A Flute of Mad Wine

Drink Wine Day

Feb 18

Other Scottish Country Dances for this Day

Drink Wine Day
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Drink Wine Day
A Flute of Mad Wine
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Today's Musings, History & Folklore

“Penicillin cures, but wine makes people happy.”

~ Alexander Fleming (1881-1955)

Do you enjoy a glass of wine? Do you recognize and are able to distinguish the many flavour compounds in a glass? Might you be a supertaster? Scientists have been studying supertasters for decades, and estimate that roughly 25 percent of the population falls into this category. Most of the research on supertasters has focused on bitterness—in part because of an accidental discovery that some people can taste certain bitter chemicals while others can’t detect these same chemicals at all. (More on this in a moment.) Folks who can detect these bitter chemicals often dislike cruciferous vegetables, black coffee, dark chocolate, hot peppers and the sting of alcohol. In wine, supertasters are thought to prefer something sweet, and some research supports this idea. One large study of 1,010 American wine drinkers found that supertasters, broadly speaking, preferred sweet and fortified wines over dry table wines. Cin cin! 🍇🍷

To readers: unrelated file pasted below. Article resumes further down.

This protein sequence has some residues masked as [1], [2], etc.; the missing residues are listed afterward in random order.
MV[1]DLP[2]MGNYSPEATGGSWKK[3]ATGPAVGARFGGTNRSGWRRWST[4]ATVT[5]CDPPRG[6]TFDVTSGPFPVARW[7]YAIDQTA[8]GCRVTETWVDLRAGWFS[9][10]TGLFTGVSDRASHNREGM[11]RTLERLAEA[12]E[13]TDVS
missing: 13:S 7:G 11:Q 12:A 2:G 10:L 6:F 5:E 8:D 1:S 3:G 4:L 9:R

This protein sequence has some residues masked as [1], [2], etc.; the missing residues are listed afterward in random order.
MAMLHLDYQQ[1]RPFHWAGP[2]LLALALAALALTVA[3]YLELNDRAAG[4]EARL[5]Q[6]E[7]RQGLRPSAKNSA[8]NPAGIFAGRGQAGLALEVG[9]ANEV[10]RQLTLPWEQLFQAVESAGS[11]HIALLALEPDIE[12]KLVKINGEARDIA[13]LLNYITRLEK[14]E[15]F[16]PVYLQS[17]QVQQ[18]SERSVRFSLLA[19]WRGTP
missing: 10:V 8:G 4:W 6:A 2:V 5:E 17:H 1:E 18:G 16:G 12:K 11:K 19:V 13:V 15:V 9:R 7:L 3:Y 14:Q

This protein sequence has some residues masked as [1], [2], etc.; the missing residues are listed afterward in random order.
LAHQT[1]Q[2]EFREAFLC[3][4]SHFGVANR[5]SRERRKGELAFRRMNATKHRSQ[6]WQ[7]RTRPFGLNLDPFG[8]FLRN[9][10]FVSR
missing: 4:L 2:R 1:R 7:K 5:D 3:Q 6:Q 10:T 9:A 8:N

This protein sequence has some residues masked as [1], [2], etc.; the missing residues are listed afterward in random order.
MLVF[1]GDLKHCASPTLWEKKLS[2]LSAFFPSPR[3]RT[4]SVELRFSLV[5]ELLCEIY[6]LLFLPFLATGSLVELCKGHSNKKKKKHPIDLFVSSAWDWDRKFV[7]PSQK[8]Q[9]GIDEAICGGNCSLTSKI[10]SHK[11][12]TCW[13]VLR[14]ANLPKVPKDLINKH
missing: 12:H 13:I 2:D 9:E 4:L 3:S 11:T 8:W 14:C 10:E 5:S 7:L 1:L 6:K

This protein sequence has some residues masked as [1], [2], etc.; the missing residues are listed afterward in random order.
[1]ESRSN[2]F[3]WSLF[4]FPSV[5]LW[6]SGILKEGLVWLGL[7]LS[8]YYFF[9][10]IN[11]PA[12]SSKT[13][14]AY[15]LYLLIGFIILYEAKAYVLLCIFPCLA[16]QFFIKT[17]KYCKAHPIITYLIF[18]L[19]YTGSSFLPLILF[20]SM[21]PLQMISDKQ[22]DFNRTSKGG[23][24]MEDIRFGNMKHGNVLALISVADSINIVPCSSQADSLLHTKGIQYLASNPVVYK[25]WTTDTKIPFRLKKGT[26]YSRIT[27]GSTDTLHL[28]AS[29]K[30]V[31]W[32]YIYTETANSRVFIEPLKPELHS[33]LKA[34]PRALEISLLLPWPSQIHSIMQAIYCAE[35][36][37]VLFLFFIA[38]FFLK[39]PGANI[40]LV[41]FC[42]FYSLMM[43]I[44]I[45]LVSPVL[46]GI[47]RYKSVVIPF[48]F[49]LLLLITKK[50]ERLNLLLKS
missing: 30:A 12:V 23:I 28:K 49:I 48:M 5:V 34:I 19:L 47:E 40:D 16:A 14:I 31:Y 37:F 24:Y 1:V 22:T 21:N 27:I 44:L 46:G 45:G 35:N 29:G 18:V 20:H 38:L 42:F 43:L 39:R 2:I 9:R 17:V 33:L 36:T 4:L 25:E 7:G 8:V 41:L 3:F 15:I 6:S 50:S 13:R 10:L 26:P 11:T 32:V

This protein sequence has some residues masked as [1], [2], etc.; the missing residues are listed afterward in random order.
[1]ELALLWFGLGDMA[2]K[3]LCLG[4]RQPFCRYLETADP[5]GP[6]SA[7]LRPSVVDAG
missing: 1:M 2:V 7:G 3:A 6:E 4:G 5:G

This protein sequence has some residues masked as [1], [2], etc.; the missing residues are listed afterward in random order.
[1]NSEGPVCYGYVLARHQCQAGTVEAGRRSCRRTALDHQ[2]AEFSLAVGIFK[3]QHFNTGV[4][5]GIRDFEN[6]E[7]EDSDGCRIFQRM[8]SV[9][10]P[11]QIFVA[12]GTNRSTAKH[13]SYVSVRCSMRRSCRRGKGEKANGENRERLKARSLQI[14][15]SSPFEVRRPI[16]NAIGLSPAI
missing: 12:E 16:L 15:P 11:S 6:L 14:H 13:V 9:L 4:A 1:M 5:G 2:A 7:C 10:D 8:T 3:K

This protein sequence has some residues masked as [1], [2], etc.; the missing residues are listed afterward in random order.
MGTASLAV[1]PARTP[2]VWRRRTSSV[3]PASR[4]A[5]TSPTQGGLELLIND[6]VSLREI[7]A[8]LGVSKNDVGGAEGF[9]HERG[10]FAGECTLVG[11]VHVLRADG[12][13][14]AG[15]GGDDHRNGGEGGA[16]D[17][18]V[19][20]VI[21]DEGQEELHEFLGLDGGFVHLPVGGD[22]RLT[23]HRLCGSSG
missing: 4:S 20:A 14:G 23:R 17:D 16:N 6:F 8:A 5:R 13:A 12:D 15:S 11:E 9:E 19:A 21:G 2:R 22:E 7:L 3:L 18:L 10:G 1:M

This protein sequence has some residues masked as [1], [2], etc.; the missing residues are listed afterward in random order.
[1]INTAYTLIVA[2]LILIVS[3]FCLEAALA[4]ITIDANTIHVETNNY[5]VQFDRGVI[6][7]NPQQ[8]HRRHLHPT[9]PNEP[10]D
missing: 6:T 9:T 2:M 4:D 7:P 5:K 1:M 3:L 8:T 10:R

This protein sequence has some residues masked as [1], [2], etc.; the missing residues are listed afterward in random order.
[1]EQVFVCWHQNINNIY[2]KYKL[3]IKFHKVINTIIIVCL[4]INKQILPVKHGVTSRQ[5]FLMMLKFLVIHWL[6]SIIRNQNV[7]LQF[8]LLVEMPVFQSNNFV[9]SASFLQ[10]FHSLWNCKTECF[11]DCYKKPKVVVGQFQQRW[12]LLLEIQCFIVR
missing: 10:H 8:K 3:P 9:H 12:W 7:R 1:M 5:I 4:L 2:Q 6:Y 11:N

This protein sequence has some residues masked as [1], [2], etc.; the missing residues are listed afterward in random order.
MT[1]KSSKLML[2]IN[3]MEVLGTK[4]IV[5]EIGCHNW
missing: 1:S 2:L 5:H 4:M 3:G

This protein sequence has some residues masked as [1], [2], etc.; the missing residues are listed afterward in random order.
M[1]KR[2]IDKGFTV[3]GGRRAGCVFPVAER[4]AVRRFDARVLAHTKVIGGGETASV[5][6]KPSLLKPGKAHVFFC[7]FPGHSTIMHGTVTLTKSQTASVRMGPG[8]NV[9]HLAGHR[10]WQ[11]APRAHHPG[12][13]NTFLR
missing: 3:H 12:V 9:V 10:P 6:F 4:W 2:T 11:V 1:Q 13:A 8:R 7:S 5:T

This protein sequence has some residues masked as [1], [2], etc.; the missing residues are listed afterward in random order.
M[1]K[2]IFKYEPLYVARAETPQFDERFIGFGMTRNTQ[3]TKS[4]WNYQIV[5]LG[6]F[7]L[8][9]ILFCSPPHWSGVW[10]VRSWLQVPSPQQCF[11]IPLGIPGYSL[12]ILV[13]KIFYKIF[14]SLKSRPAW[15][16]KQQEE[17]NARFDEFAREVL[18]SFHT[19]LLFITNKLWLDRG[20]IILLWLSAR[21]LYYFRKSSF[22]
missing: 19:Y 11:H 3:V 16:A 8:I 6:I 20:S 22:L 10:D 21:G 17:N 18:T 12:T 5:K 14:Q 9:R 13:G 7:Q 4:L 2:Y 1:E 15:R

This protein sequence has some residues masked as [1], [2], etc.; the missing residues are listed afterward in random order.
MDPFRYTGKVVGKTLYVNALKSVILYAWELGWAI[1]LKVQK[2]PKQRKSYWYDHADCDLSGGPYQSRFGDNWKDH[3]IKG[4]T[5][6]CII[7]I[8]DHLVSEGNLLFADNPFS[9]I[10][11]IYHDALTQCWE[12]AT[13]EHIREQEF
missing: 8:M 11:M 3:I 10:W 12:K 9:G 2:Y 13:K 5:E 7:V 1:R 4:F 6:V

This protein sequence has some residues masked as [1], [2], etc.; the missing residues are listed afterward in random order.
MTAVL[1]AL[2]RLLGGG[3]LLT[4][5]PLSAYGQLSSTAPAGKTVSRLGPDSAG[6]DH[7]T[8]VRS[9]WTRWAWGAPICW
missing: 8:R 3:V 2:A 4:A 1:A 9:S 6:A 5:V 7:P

A Flute of Mad Wine

Today, Drink Wine Day, is a day to celebrate this most ancient and prized of beverages.

The earliest archaeological evidence of chemically attested grape wine was discovered at Hajji Firuz in the northwestern Zagros Mountains, ca. 5400 BC.  Both archaeological and genetic evidence suggest that the earliest production of wine may slightly predate this, with the earliest wine-making likely having taken place in Trans-Caucasia (including Armenia, Azerbaijan, Georgia), through the region between Eastern Turkey, and Northwest Iran.

Dionysus is the god of the grape harvest, winemaking and wine, of ritual madness, fertility, theatre, and religious ecstasy in Greek mythology, from his Roman counterpart, Bacchus, we get the word bacchanlia, a drunken revelry.

The Dionysian Mysteries were a ritual of ancient Greece and Rome which used intoxicants and other trance-inducing techniques (like dance and music) to remove inhibitions and social constraints, liberating the individual to return to a natural state. 

For more on the Dionysian Mysteries, the wine glasses below.

And for more Scottish Dances devoted to wine, click here.

A Flute of Mad Wine
A Flute of Mad Wine

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The majority of dance descriptions referenced on this site have been taken from the

 

Scottish Country Dancing Dictionary or the

Scottish Country Dancing Database 

 

Snapshots of dance descriptions are provided as an overview only.  As updates may have occurred, please click the dance description to be forwarded to a printable dance description or one of the official reference sources.

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